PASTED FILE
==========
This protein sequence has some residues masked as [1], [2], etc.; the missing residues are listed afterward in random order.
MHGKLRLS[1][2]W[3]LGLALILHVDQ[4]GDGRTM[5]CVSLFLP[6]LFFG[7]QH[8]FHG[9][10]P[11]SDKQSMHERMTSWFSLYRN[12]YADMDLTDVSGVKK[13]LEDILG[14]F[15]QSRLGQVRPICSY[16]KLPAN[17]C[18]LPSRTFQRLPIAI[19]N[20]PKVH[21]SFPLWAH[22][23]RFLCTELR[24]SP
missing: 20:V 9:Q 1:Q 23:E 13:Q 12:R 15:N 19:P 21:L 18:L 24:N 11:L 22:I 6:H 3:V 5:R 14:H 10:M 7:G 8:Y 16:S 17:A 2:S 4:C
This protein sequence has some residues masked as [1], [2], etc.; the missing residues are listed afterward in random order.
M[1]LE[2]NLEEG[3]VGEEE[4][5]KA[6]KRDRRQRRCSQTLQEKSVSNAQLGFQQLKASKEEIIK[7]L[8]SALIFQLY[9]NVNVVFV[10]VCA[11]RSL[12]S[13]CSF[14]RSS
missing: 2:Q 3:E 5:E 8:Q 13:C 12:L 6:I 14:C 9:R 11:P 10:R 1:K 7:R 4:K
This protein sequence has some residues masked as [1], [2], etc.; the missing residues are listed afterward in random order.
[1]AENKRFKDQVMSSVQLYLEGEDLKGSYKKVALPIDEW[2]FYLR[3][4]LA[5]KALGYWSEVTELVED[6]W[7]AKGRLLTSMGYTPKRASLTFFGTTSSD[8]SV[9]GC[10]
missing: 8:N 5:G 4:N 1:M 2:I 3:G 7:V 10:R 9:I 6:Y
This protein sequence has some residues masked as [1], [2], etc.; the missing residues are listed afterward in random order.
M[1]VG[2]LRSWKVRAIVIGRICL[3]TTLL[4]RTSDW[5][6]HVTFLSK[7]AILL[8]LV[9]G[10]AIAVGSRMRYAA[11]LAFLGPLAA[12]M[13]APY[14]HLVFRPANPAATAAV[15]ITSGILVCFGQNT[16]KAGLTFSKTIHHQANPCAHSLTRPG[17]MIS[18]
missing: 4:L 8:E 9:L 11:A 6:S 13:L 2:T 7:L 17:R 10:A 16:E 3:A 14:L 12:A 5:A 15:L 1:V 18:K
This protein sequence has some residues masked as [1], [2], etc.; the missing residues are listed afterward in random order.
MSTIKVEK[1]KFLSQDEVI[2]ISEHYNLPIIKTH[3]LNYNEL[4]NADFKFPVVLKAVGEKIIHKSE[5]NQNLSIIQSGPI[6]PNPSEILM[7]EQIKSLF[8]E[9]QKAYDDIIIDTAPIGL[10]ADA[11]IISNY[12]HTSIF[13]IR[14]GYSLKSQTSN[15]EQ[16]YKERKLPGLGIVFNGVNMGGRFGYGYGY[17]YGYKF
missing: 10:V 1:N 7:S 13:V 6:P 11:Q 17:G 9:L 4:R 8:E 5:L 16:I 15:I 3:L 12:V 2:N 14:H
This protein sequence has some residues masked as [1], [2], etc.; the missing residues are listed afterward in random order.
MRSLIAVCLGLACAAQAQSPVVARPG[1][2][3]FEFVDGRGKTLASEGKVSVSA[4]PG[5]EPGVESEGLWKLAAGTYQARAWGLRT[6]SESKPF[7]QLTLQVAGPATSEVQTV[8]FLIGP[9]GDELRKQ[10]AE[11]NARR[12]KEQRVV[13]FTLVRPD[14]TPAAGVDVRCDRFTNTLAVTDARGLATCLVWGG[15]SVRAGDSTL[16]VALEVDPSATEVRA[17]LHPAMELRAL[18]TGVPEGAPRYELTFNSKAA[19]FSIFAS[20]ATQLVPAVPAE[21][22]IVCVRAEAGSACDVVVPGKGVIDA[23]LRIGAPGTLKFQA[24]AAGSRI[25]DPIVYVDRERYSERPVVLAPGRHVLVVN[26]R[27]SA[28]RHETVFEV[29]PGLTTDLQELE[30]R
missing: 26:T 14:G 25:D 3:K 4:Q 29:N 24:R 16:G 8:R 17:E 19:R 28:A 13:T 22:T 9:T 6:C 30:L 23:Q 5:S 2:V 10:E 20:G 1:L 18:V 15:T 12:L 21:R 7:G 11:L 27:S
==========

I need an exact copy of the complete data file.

This protein sequence has some residues masked as [1], [2], etc.; the missing residues are listed afterward in random order.
MHGKLRLS[1][2]W[3]LGLALILHVDQ[4]GDGRTM[5]CVSLFLP[6]LFFG[7]QH[8]FHG[9][10]P[11]SDKQSMHERMTSWFSLYRN[12]YADMDLTDVSGVKK[13]LEDILG[14]F[15]QSRLGQVRPICSY[16]KLPAN[17]C[18]LPSRTFQRLPIAI[19]N[20]PKVH[21]SFPLWAH[22][23]RFLCTELR[24]SP
missing: 20:V 9:Q 1:Q 23:E 13:Q 12:R 15:N 19:P 21:L 18:L 24:N 11:L 22:I 6:H 3:V 5:R 14:H 10:M 7:G 8:Y 16:S 17:A 2:S 4:C
This protein sequence has some residues masked as [1], [2], etc.; the missing residues are listed afterward in random order.
M[1]LE[2]NLEEG[3]VGEEE[4][5]KA[6]KRDRRQRRCSQTLQEKSVSNAQLGFQQLKASKEEIIK[7]L[8]SALIFQLY[9]NVNVVFV[10]VCA[11]RSL[12]S[13]CSF[14]RSS
missing: 2:Q 3:E 5:E 8:Q 13:C 12:L 6:I 14:C 9:R 11:P 10:R 1:K 7:R 4:K
This protein sequence has some residues masked as [1], [2], etc.; the missing residues are listed afterward in random order.
[1]AENKRFKDQVMSSVQLYLEGEDLKGSYKKVALPIDEW[2]FYLR[3][4]LA[5]KALGYWSEVTELVED[6]W[7]AKGRLLTSMGYTPKRASLTFFGTTSSD[8]SV[9]GC[10]
missing: 8:N 5:G 4:N 1:M 2:I 3:G 7:V 10:R 9:I 6:Y
This protein sequence has some residues masked as [1], [2], etc.; the missing residues are listed afterward in random order.
M[1]VG[2]LRSWKVRAIVIGRICL[3]TTLL[4]RTSDW[5][6]HVTFLSK[7]AILL[8]LV[9]G[10]AIAVGSRMRYAA[11]LAFLGPLAA[12]M[13]APY[14]HLVFRPANPAATAAV[15]ITSGILVCFGQNT[16]KAGLTFSKTIHHQANPCAHSLTRPG[17]MIS[18]
missing: 4:L 8:E 9:L 11:A 6:S 13:L 2:T 7:L 17:R 10:A 16:E 3:A 14:L 12:A 5:A 15:L 1:V 18:K
This protein sequence has some residues masked as [1], [2], etc.; the missing residues are listed afterward in random order.
MSTIKVEK[1]KFLSQDEVI[2]ISEHYNLPIIKTH[3]LNYNEL[4]NADFKFPVVLKAVGEKIIHKSE[5]NQNLSIIQSGPI[6]PNPSEILM[7]EQIKSLF[8]E[9]QKAYDDIIIDTAPIGL[10]ADA[11]IISNY[12]HTSIF[13]IR[14]GYSLKSQTSN[15]EQ[16]YKERKLPGLGIVFNGVNMGGRFGYGYGY[17]YGYKF
missing: 10:V 1:N 7:S 13:V 6:P 11:Q 17:G 9:L 4:R 8:E 5:L 16:I 15:I 3:L 12:V 2:N 14:H
This protein sequence has some residues masked as [1], [2], etc.; the missing residues are listed afterward in random order.
MRSLIAVCLGLACAAQAQSPVVARPG[1][2][3]FEFVDGRGKTLASEGKVSVSA[4]PG[5]EPGVESEGLWKLAAGTYQARAWGLRT[6]SESKPF[7]QLTLQVAGPATSEVQTV[8]FLIGP[9]GDELRKQ[10]AE[11]NARR[12]KEQRVV[13]FTLVRPD[14]TPAAGVDVRCDRFTNTLAVTDARGLATCLVWGG[15]SVRAGDSTL[16]VALEVDPSATEVRA[17]LHPAMELRAL[18]TGVPEGAPRYELTFNSKAA[19]FSIFAS[20]ATQLVPAVPAE[21][22]IVCVRAEAGSACDVVVPGKGVIDA[23]LRIGAPGTLKFQA[24]AAGSRI[25]DPIVYVDRERYSERPVVLAPGRHVLVVN[26]R[27]SA[28]RHETVFEV[29]PGLTTDLQELE[30]R
missing: 26:T 14:G 25:D 3:K 4:Q 29:N 24:R 16:G 8:R 17:E 19:R 28:A 13:T 22:T 9:T 6:C 30:L 23:Q 5:S 2:V 10:E 20:G 1:L 18:V 15:T 12:L 21:R 7:G 11:L 27:S